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Automatic Binary Serialization in uPickle 0.7

Posted 2018-11-19
Fastparse 2: Even Faster Scala Parser Combinators

The latest version 0.7 of the uPickle Scala serialization library lets you easily serialize your Scala values to the binary MessagePack format, in addition to the existing JSON serialization format. This gives you the option of compact, high-performance, binary serialization entirely for free, for any value you were previously JSON serializing. This blog post will explore the benefits of binary serialization, and what uPickle brings to the table that's special.


uPickle has always provided an intuitive, performant, boilerplate-free way of serializing your Scala values to JSON strings:

import upickle.default._

write(1)                          ==> "1"

write(Seq(1, 2, 3))               ==> "[1,2,3]"

read[Seq[Int]]("[1,2,3]")         ==> List(1, 2, 3)

write((1, "omg", true))           ==> """[1,"omg",true]"""

read[(Int, String, Boolean)]("""[1,"omg",true]""") ==> (1, "omg", true)

uPickle provides support for the most common data structures that people want to serialize: primitive types (integers, strings, booleans, ...), collections (lists, sets, maps, ...) and user-defined case classes. These should support the vast majority of tree-like data structures that you would want to serialize to the tree-like JSON format. uPickle is among the fastest of the common Scala JSON serialization libraries, and works cross-platform on the JVM, Scala-JS and (soon) Scala-Native.

The latest 0.7.x release of uPickle provides drop-in binary serialization: simply swap out your reads and writes with readBinarys and writeBinarys, and you can serialize all the same data structures to MessagePack formatted byte arrays:

import upickle.default._

writeBinary(1)                          ==> Array(1)

writeBinary(Seq(1, 2, 3))               ==> Array(0x93.toByte, 1, 2, 3)

readBinary[Seq[Int]](Array[Byte](0x93.toByte, 1, 2, 3))  ==> List(1, 2, 3)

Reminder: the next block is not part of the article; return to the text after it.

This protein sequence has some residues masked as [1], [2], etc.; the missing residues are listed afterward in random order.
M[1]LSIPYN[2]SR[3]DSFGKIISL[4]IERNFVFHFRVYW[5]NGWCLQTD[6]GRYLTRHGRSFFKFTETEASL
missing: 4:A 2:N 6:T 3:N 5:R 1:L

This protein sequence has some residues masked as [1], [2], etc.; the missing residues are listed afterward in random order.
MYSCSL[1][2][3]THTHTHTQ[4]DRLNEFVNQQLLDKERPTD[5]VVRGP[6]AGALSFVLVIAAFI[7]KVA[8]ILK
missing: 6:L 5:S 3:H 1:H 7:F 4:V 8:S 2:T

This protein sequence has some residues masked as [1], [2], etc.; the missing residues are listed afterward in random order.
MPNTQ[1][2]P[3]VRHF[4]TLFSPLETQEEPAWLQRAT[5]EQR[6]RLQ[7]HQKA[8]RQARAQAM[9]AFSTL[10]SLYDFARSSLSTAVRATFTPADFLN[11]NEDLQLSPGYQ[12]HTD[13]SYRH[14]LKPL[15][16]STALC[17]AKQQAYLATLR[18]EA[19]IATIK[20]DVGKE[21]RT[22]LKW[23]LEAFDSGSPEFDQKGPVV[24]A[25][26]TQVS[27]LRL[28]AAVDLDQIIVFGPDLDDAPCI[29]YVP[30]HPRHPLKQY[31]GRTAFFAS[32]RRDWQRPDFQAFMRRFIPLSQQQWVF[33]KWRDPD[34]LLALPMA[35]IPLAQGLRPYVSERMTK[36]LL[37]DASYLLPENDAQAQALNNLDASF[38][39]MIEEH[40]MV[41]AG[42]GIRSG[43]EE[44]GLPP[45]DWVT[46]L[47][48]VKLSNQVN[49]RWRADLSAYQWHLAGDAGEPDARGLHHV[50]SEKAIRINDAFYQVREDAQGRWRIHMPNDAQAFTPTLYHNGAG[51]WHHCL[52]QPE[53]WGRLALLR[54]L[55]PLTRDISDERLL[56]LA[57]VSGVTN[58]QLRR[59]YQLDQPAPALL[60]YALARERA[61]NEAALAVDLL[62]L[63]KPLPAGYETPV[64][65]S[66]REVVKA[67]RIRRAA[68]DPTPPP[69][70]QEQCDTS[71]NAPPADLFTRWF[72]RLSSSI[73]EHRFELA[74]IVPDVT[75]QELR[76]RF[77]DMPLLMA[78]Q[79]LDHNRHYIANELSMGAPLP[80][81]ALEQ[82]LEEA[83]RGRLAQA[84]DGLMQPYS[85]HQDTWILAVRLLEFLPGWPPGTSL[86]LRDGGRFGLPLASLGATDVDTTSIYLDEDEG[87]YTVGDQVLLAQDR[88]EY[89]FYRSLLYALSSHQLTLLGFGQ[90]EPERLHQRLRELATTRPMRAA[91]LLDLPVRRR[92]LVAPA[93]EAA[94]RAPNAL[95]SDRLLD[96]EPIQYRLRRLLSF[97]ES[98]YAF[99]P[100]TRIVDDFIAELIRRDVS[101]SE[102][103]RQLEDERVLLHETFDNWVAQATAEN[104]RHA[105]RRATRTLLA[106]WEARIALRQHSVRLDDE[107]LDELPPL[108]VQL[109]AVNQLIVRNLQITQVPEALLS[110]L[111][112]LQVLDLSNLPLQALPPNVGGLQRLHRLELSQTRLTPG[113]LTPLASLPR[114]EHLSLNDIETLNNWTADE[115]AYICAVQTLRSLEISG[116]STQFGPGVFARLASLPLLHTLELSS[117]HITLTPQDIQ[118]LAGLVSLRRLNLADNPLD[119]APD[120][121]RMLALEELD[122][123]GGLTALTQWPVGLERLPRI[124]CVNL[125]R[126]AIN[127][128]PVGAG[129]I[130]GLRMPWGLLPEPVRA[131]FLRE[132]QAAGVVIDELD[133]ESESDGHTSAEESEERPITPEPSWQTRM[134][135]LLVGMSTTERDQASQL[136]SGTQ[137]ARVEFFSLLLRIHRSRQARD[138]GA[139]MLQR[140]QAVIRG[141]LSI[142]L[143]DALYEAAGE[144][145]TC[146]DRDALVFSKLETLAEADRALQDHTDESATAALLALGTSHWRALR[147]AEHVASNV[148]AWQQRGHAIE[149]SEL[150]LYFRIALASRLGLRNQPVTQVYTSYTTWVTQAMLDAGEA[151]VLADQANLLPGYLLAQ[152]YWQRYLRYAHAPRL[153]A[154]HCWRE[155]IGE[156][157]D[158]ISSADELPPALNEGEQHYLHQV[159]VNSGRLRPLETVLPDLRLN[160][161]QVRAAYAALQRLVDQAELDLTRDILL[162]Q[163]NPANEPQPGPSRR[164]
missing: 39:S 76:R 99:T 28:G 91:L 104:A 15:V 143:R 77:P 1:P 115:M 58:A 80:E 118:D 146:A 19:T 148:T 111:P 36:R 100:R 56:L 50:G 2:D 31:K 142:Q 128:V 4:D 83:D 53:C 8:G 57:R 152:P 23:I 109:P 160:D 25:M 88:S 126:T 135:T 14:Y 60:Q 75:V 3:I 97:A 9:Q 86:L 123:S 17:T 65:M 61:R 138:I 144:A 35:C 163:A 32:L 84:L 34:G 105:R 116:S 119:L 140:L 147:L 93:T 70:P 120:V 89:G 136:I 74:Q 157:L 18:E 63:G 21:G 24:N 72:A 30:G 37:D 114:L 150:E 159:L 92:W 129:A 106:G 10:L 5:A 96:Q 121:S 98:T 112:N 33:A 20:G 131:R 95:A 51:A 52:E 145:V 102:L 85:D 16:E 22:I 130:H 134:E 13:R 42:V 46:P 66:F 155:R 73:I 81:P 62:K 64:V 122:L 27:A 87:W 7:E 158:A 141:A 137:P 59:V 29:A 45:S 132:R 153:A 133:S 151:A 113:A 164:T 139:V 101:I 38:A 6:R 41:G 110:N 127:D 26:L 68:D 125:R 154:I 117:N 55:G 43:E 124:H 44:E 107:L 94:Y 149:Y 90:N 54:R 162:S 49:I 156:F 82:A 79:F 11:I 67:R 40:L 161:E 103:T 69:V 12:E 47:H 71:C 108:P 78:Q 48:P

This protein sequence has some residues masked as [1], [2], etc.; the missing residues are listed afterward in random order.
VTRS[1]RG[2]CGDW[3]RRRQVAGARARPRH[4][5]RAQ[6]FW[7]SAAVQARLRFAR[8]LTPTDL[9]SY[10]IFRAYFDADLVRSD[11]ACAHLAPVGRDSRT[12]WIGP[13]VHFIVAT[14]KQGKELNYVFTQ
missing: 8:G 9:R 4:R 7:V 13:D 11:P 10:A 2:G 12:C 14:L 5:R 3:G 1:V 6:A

val serializedTuple = Array[Byte](0x93.toByte, 1, 0xa3.toByte, 111, 109, 103, 0xc3.toByte)

writeBinary((1, "omg", true))           ==> serializedTuple

readBinary[(Int, String, Boolean)](serializedTuple) ==> (1, "omg", true)

Why Binary Serialization

There are three big wins for binary serialization:

The performance difference between uPickle's binary serialization and it's JSON serialization can be seen in benchmarks (higher number is better):

Library Reads Write
Jackson-Scala 2,080,682 8,905,996
Play Json 1,123,923 1,518,832
Circe 2,172,638 2,057,883
uPickle 3,078,442 4,018,176
uPickle binary 4,907,232 6,812,322

While the difference in size between MessagePack and JSON is less dramatic after compression (e.g. GZip), MessagePack's small uncompressed size reduces the need for spending CPU cycles on compressing/de-compressing messages. And if you do choose to compress them, the smaller MessagePack binaries will take less time to compress than large JSON strings. Both of these are on top of MessagePack's inherent performance advantage.

A Drop-In Replacement

One big benefit of uPickle is that the binary MessagePack format is a drop-in replacement for the JSON format: you can serialize all of the same things you used to be able to serialize with uPickle, just to compact binary data instead of JSON. This includes primitives:

write(1)       ==> "1"
writeBinary(1) ==> Array(1)

Collections:

write(Seq(1, 2, 3))       ==> "[1,2,3]"
read[Seq[Int]]("[1,2,3]") ==> List(1, 2, 3)